Prince Leopold of Bavaria, German commander‑in‑chief, has defined the purpose of his campaign himself:

"Russia is sick and is trying to contaminate all the countries in the world with a moral infection. We must fight against the disorder inoculated by Trotsky and defend outraged liberty. Germany is fortunate in being the incarnation of the sentiments of other order loving peoples."

That's it. The Germany of the Hohenzollern, of the Hindenburgs, and Krupps has now become the bloody representative of international reaction and capitalism. Petrograd was formerly considered the centre of all counter‑revolutionary forces the world over. Now Berlin has become this centre.

No mistake about that. Since the ascent of the Boylsheviki to power the capitalist mouthpieces in all countries have fairly foamed in their anger and wrath. They denounced them every day as filthy mob, as criminals, traitors, or at best as lunatics, and what else was there to be expected, seeing that the Russian revolutionists attacked in real earnest the sacred foundations of despotism and exploitation, seizing the land of the big proprietors, of the crown and church for the poor peasants, and expropriating the manufacturers, the rich and the banks.

What the ruling classes in all countries have wished for in the last months was a Russian Gallifet, who would lead an army against Petrograd. It was to their infinite regret that Korniloff and Kaledine did not succeed in accomplishing the defeat of the Boylsheviki.

And now that Hindenburg became the scourge of Russia, these same classes hope again that "order" will be restored an Russia.

We faced the scandalous situation that the only people standing up for peace absolutely sincere finds itself abandoned and delivered up to the shambles of the enemy.

But let us not cry about it. The lines should be drawn clear. The workingmen of all countries, the multitudes, or at least the thinking minorities in Berlin, Vienna, Paris, London, Rome must now understand clearer than ever before that the war has become the universal contest between the old social forces of oppression and the new revolutionary forces whose aim is the radical social and economic reconstruction of society.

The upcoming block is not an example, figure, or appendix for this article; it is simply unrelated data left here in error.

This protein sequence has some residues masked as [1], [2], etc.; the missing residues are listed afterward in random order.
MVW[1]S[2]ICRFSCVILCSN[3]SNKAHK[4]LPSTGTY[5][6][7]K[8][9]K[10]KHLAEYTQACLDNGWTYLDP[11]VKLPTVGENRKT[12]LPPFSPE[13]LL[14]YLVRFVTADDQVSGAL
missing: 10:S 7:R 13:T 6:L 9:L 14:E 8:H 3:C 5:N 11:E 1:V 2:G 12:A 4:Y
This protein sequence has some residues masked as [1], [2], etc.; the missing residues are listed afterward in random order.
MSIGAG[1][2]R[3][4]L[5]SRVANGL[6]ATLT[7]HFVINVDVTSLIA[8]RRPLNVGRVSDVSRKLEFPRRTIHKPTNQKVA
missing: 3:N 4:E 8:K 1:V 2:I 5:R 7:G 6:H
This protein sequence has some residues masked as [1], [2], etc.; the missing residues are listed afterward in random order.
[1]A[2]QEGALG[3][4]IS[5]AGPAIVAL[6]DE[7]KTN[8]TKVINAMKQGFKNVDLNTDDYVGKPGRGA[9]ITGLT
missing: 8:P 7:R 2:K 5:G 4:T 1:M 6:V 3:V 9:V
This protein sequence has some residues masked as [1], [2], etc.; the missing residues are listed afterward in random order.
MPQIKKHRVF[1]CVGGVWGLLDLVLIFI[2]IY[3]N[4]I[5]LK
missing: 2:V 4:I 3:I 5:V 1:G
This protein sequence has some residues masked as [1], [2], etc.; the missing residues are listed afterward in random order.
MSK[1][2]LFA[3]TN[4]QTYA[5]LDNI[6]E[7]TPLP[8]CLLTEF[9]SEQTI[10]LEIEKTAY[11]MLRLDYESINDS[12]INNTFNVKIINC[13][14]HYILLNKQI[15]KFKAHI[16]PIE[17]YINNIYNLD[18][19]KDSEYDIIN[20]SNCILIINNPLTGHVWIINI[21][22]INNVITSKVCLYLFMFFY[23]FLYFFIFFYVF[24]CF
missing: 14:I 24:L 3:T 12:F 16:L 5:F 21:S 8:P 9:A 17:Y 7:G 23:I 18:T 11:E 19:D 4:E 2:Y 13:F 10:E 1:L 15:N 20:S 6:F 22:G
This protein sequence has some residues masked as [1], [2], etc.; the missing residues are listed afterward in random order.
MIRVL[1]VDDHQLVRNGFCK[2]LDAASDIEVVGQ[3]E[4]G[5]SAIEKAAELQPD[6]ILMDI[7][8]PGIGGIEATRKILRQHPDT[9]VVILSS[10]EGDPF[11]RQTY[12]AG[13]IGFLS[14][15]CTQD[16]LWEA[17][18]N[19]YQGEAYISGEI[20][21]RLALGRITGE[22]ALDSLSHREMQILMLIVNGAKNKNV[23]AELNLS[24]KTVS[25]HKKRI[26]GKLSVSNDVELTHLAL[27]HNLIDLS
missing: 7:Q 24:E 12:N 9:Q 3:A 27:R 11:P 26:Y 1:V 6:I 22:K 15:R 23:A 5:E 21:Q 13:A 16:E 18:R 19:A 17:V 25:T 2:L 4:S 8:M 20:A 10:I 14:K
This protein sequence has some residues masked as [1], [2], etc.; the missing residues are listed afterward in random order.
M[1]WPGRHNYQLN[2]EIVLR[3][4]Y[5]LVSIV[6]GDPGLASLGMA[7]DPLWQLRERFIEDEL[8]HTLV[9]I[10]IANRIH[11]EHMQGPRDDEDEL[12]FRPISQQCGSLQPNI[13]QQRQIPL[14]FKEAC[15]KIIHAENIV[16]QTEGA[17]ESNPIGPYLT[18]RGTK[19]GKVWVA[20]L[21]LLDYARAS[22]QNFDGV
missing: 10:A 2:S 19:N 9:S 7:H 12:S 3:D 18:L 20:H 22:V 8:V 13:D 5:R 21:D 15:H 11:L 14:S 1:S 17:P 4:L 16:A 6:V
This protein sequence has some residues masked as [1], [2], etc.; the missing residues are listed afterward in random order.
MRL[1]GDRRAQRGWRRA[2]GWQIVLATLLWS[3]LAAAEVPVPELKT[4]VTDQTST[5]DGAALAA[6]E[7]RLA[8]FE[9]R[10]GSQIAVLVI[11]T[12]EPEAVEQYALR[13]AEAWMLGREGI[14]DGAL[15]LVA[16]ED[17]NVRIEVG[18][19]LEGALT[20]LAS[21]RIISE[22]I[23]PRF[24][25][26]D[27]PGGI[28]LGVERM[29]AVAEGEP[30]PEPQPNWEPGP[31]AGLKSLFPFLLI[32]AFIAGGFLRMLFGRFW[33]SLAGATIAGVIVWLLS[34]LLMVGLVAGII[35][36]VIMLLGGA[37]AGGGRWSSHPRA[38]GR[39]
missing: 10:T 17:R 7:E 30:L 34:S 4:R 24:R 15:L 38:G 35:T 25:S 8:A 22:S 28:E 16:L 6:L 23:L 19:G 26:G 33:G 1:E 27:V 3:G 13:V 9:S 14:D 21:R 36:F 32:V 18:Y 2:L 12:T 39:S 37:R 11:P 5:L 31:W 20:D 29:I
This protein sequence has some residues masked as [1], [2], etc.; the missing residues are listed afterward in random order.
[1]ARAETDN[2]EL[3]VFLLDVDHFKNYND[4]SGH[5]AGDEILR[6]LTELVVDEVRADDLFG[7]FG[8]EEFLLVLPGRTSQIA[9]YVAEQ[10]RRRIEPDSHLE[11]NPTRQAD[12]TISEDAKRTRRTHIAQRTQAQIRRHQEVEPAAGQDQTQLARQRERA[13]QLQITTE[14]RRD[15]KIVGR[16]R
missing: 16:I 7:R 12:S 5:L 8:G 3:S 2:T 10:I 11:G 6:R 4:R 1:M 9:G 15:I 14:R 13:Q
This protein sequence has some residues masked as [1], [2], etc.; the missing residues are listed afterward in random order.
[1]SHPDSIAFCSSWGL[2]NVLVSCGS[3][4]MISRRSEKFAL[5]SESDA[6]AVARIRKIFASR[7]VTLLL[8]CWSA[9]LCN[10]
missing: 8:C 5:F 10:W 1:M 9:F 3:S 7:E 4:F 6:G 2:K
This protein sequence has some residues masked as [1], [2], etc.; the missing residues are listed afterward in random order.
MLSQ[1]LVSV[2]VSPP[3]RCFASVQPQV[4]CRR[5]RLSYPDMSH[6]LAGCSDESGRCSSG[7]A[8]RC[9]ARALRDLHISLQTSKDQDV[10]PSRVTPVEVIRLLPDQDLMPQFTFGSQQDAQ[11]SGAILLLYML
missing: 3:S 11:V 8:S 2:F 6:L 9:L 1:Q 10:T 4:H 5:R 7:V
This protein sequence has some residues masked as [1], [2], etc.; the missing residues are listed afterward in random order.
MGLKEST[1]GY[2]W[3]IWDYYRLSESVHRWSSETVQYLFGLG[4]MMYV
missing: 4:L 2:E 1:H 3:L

Petrograd is now the capital of the International Social Revolution towards which all our thoughts and feelings concentrate.

There are signs even in Germany that the slavish obedience to the murderous commands of the military caste has weakened considerably. In the German Reichstag the Independent Socialist, Dr. Cohn, caused an uproar by saying:

"I see the day coming when the Revolution will reach Germany, and the people will take the fate of their rulers into their own hands."

An emergency peace treaty with Germany has now been signed by the Russian delegates at Brest‑Litovsk. Russian territories have been ceded to Germany and Turkey. To those who think this situation hopeless we refer to a remark of Nicholas Lenin, that seems to us full of revolutionary wisdom. He thinks it possible that the Revolution will make headway and he asks what difference it makes where the boundary lines are drawn, considering that it is the aim of the revolutionary proletariat to fight oppression everywhere and to establish international solidarity which would have no use for the cannon guarded frontiers of to‑day anyway.

Frightful Stubborness of Labor

Prominent personages have lately been disagreeably surprised in discovering that Labor is not always entirely satisfied with playing the role of Cinderella. Workmen, usually considered as mere "hands," have given here and there some evidence that they also possess brains. That was particularly perplexing to the daily press, and when the carpenters in the shipyards went on strike for shorter hours and better conditions, they were attacked right and left